Trevor Eyton is accustomed to the routine exercise of enormous financial power. As president and chief executive officer of Brascan Ltd., Eyton operates the $4.9-billion holding company that has interests in natural resources, financial services and consumer products. He is also right-hand man to the billionaire Bronfman brothers, Peter and Edgar, who—through their firm Edper Investments Ltd.—own a controlling share of Toronto-based Brascan. Eyton, 55, also sits on the board of directors of at least 24 corporations. His connections give him access to key members of the Canadian corporate elite, and in 1984 Eyton demonstrated just how powerful his influence can be. As political pressure for a domed stadium mounted in Toronto, Eyton casually remarked to then-Ontario Premier William Davis at a party that he would have no trouble raising $5 million each from as many as 10 partners to help finance the project. With that, Eyton set in motion the chain of events that led to the construction of the SkyDome.
By the time the site and plans for the
SkyDome were officially announced in January, 1985, Eyton had lined up 13 corporate investors. They included McDonald’s Restaurants of Canada Ltd. and Imasco Ltd., the Montrealbased firm that owns Imperial Tobacco, and they were all willing to pay $5 million in return for privileges that had not been determined. The agreements eventually included exclusive advertising privileges and a share of future stadium profits. Then, as costs began to increase, Eyton enlisted new firms until the number reached 28—for a total contribution of $140 million. Eyton told Maclean’s last week that the new stadium “really is far greater and grander than I ever imagined at the outset.” Eyton also lauded the partnership between the public and private sectors that made the dome possible.
Still, the way that funding was arranged for the SkyDome—so far costs approach $500 million—has sparked controversy. According to the SkyDome Partnership History, distributed by Dome Consortium Investments, the firm that represents the SkyDome’s corporate investors, Ontario and Metropolitan Toronto
each contributed $30 million to the project, compared with the corporate total of $140 million. Bank loans provided another $150 million, while the sale of boxes, stadium seats and a possible public share offering are expected to raise at least $80 million. But some critics say that Eyton should have thrown the process open to tender. Others say that the arrangements give the corporate partners unusual benefits at the expense of Ontario’s taxpayers.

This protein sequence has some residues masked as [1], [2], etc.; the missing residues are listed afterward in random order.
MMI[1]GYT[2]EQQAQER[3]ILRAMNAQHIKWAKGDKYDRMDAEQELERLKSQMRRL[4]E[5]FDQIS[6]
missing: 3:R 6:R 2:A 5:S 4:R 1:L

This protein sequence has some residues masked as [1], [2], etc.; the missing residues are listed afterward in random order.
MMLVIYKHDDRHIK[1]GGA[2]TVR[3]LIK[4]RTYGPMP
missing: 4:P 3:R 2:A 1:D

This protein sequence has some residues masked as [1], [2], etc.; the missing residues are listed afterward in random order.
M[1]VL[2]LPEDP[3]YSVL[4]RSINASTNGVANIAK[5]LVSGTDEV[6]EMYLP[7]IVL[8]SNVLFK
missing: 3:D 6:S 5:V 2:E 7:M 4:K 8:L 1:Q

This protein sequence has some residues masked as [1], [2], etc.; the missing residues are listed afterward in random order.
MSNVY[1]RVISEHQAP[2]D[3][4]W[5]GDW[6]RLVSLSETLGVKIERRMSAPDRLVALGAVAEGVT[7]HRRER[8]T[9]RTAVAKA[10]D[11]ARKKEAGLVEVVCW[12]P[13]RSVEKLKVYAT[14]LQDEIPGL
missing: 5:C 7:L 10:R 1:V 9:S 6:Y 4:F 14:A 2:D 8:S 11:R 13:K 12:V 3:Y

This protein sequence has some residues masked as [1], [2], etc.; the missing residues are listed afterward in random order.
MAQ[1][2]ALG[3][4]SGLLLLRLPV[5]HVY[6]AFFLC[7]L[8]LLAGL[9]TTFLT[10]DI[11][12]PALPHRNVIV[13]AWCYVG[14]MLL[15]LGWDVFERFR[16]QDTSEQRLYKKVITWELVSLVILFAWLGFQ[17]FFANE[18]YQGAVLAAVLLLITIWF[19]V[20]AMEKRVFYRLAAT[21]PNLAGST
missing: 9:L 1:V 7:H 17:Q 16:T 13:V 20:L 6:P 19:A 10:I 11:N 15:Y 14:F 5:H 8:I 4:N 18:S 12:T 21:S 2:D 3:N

Risks: For his part, Eyton said that the corporate investors took unusually high risks, and he rejected the tender option. He added: “I’ve seen many requests for tenders and I’ve never yet seen a request where it said, ‘I want a tender on a dream, no location, no facility, no tenants, no costs, no revenues, give it your best shot.’ That just doesn’t happen out in the real world.” As well, he said that he selected corporate partners who are leaders in their fields. Said Eyton: “It was a cold-blooded assessment 9 of who were the biggest and best in their § respective fields.”
s Eyton also rejected claims that offering potential partners 99 years of exclusive advertising and supply rights at the SkyDome was too generous. He said that the Stadium Corp. of Ontario Ltd., the Crown corporation formed to operate the stadium, can demand that the goods or services accepted equal or surpass the price, quality or service of anything comparable on the market. Declared Eyton: “If they’re that, the public isn’t harmed in any way.”
Partner: Born in 1934 in Quebec City, the son of an engineer and his wife, Eyton graduated from the University of Toronto law school in 1962. After joining the Toronto firm of Tory, Tory, DesLauriers & Binnington the same year, he became a partner within five years. Married to Barbara Jane Montgomery and with five children, Eyton counted among his clients Edgar and Peter Bronfman. In 1978, Eyton helped to engineer the Bronfmans’ takeover of Brascan, whose major asset was Brazilian Light and Power Ltd., an asset-rich Brazilian electrical utility, which he then patriated to Canada. In 1979, the Bronfmans named Eyton president of Brascan, which has since grown into a sprawling and wealthy conglomerate.
Clearly, not all the SkyDome consortium members will reap large profits from participation in the SkyDome. Arden Haynes, chairman and chief executive officer of Toronto-based Imperial Oil Ltd., said that he doubts his company will ever see much of a return on its $5million investment. Said Haynes: “We had to stretch a lot to make an economic justification.” He added that he thought it unfortunate that some of the commercial aspects of the partnership have clouded the initial purpose, which was to build something for the community. Still, Haynes was unreserved in his praise for Eyton’s role. Said Haynes: “Sure, somebody besides Trevor could have put the deal together. But he did it.” Clearly, a casual remark—from the right person—can help make dreams a reality.
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